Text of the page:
Does the First Amendment forbid spam filtering?

I asked fellow blogger (and email expert) John Levine the following: "The Supreme Court overturned the Jaynes conviction on First Amendment grounds, yes? I'm wondering what that could mean from the spam filtering perspective." Find his very detailed answer here.

Is it OK to block political speech?

I've been talking to folks a lot these past couple of days about the potential legalities around blocking unwanted spam from non-profit, political or advocacy senders. From what I understand, this is pretty likely to be legal. The first amendment limits government action as it relates to restricting speech. But the first amendment doesn't apply to private parties; there is no constitutional "right" that private party number one must accept a message from private party number two. That seems cut and dry. CAN-SPAM certainly doesn't touch on it; it doesn't say a spam filterer can't block certain kinds of messages.

First Amendment Restrictions on DNSBLs

Yesterday on Twitter, somebody asked about how DNSBLs are restricted by the First Amendment to the United States Constitution. Apparently there's some advocacy group somewhere who is upset that they're listed on a blacklist, and they seem to be investigating potential opportunities for legal recourse.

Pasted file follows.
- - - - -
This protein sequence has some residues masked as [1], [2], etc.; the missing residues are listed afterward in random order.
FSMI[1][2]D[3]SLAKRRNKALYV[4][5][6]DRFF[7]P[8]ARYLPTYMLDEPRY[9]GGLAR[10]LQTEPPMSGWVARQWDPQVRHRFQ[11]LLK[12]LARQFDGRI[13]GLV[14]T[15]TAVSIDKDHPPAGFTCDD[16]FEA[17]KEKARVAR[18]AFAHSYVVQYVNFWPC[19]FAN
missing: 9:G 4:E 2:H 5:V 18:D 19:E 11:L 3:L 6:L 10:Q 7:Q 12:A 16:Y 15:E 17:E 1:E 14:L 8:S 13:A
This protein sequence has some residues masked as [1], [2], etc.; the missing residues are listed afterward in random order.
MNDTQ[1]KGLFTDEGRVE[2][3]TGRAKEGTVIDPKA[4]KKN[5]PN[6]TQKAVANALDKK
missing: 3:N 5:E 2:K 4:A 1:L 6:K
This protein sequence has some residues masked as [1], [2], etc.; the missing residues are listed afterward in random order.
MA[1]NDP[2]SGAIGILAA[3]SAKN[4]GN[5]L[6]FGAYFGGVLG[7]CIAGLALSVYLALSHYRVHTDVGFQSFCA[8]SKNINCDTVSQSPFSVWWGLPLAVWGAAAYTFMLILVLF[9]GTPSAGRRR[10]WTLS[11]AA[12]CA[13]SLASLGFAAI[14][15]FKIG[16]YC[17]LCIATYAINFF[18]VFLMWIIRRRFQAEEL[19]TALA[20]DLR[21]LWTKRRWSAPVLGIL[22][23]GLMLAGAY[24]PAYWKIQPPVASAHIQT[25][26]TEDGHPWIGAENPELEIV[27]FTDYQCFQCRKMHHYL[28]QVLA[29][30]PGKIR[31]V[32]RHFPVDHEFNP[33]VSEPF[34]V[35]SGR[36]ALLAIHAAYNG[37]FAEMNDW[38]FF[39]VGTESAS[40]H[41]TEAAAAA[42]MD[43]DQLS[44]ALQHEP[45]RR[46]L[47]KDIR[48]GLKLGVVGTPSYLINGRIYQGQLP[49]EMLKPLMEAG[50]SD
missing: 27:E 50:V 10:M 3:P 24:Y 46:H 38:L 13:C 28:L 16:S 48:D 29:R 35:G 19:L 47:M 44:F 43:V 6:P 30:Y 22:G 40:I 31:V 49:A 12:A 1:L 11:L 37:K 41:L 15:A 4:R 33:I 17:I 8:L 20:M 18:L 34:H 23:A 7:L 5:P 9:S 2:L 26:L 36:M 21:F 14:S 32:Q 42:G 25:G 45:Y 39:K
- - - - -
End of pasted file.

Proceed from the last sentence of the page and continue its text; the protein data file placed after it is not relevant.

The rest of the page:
How to avoid getting swindled on your email lists

Yeah, you could do everything Sallie Severns recommends, or you could do this instead: Don't buy lists. There's a simple reason why: Buying lists and getting solid inbox delivery are entirely incompatible. Period. End of story.

(And a tip of the hat to John Caldwell, Chad White, and Scott Cohen. I wouldn't have seen this article if they hadn't taken a moment to point and laugh at it.)

Update: Check out the comments-- the author holds up Datran Media and Hydra Media as examples of whom to work with.

Update #2: History has been revised: The post has been taken down. Apparently, we were never at war with Eurasia. My bad.

The view from a blacklist operator

Steve Atkins from Word to the Wise explains why it's so important to make sure you're querying a blacklist correctly. Get it wrong, you end up blocking no spam at all, or worse, you end up blocking all of your inbound mail accidentally.

Spam filter authors -- it's time for your software to start rejecting DNSBLs that don't have a properly formatted test record, confirming that they're alive and that the filter in question is properly configured.

Spamhaus Case: e360 Award Slashed to $27k

Venkat Balasubramani has the story over on Circle ID. Once upon a time, e360 was able to convince a judge that $11 million was accurately reflective of their actual losses. Spamhaus challenged, and David Lindhardt apparently wasn't up to that challenge, being slow to respond to discovery requests, providing wildly varying figured, etc. At the end of the day, the judge gave up and called e360's figures "unreliable." They claimed  many millions in damages, yet the company only seemed to take in $332,000. The pie was apparently a bit smaller than claimed, and when the judge sliced that pie, it sounds like he decided that e360 only deserved a twenty seven thousand dollar slice.

As Venkat puts it, $27,002 final judgment "doesn't sound like a particularly good outcome for the plaintiff." D'oh.